These solar mason jar lights are an easy DIY that will add a little magic to your deck or patio at night! All you need are old sconces, mason jars, and solar fairy lights!
Do you know who loves the word “sconce?”
Especially Long Island geese.
It is their favorite salutation.
It is their most common valediction.
They love to scream it when they are chasing children around a lake.
“SCONCE! SCONCE! SCONCE!”
This is usually followed by a painful nip in the buttocks for the hapless child who mistakenly wandered too close to a gaggle of geese’s gabbling goslings.
And did you know that it is entirely and utterly impossible to say the word “Wisconsin” without also saying the word “sconce?”
It is the primary reason that Wisconsin is the number one destination of the Long Island goose when it goes on summer holiday, much to the dismay of the more cultured and far nicer Canada goose.
And were you aware that my dear wife loves blueberry sconces?
“Hey babes!” She says after I return from the bakery with bread and scones. “I want a sconce! Will you bring me one?”
“Don’t be a jerk!” She admonishes.
“But they’re called scones.” I remind her.
“No! They’re sconces, and I want a blueberry sconce!” She smiles and smacks her lips.
Who am I to say no to that smile?
“Okay, my babes. One sconce, coming up!”
As far as Handanisms go, “blueberry sconce” is right up there with “Bad Bath & Beyond” and “Apple Crumble & Finch.” 🙂
Okay, getting back to real sconces, Handan picked up a pair of fake-brass ones at a tag sale a few years back. She painted them black and hung them on either side of a window overlooking the deck. She put solar pathway lights in the candle holders, but we tired of that look, so she took the lights out last year, and the sconces have been hanging empty ever since.
But this week, she had a little stroke of genius. She’d been wanting to do a project with some solar mason jar lights she had on hand. Why not combine the two?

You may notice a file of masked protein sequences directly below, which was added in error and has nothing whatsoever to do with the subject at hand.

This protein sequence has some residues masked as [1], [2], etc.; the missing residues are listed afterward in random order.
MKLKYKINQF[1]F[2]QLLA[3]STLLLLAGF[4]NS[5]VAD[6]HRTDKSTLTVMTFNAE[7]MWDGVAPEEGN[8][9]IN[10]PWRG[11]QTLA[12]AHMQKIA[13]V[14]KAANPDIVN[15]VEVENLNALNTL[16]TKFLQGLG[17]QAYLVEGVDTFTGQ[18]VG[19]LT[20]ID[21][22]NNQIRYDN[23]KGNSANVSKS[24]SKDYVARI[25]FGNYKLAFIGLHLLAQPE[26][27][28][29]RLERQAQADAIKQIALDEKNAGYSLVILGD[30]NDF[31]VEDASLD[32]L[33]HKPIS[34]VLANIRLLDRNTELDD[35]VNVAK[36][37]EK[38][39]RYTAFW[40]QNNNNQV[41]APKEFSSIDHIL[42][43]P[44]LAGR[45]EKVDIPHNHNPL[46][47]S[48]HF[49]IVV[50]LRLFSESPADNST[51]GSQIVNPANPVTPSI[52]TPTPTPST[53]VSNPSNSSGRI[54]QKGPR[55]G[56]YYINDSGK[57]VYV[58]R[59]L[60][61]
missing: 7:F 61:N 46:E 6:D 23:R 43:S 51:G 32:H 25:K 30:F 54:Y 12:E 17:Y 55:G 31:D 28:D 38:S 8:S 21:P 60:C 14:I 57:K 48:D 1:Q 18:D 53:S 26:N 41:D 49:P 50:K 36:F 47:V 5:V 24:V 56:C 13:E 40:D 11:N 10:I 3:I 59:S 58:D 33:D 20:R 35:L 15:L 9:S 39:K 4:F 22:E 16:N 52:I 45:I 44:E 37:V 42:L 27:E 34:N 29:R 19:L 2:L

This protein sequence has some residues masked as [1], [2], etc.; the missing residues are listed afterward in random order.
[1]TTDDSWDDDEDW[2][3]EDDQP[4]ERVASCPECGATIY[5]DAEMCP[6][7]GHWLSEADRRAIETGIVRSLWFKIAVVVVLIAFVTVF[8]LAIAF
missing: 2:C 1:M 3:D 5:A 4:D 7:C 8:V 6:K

I told her that I’d take over the project. After all, I’m starting to like these quick and easy projects!
I took the sconces off the siding and laid them out for a look.
Then I disassembled them so I could paint the pieces again.
I needed to cut a 5/16 inch hole in the bottoms of the mason jars to accommodate the screw. There were two main types of glass drill bits I found for sale: carbide-tipped at Home Depot and diamond-dust-encrusted from Amazon. I ordered the diamond set from Amazon and also picked up a carbide set from Home Depot for comparison.
I started with the carbide-tipped drill bits. To prevent flying glass in case of a break, I put painter’s tape on the bottom, inside and out.
Then I started to drill, applying only light pressure, since this was my first time drilling glass, and I didn’t want anything to shatter. After about 10 seconds, it became apparent that I should be wetting the drilling area. I pooled some water in the indentation and put a paper towel beneath.
And drilled some more.
I think it took about 10 minutes to drill a dinky little hole in the mason jar!
But I had my hole.
For the second jar, I decided to speed things up a bit by ramping up the power and the pressure. I was a little nervous about the jar shattering in my hand, so I wore an oven mitt as a precaution.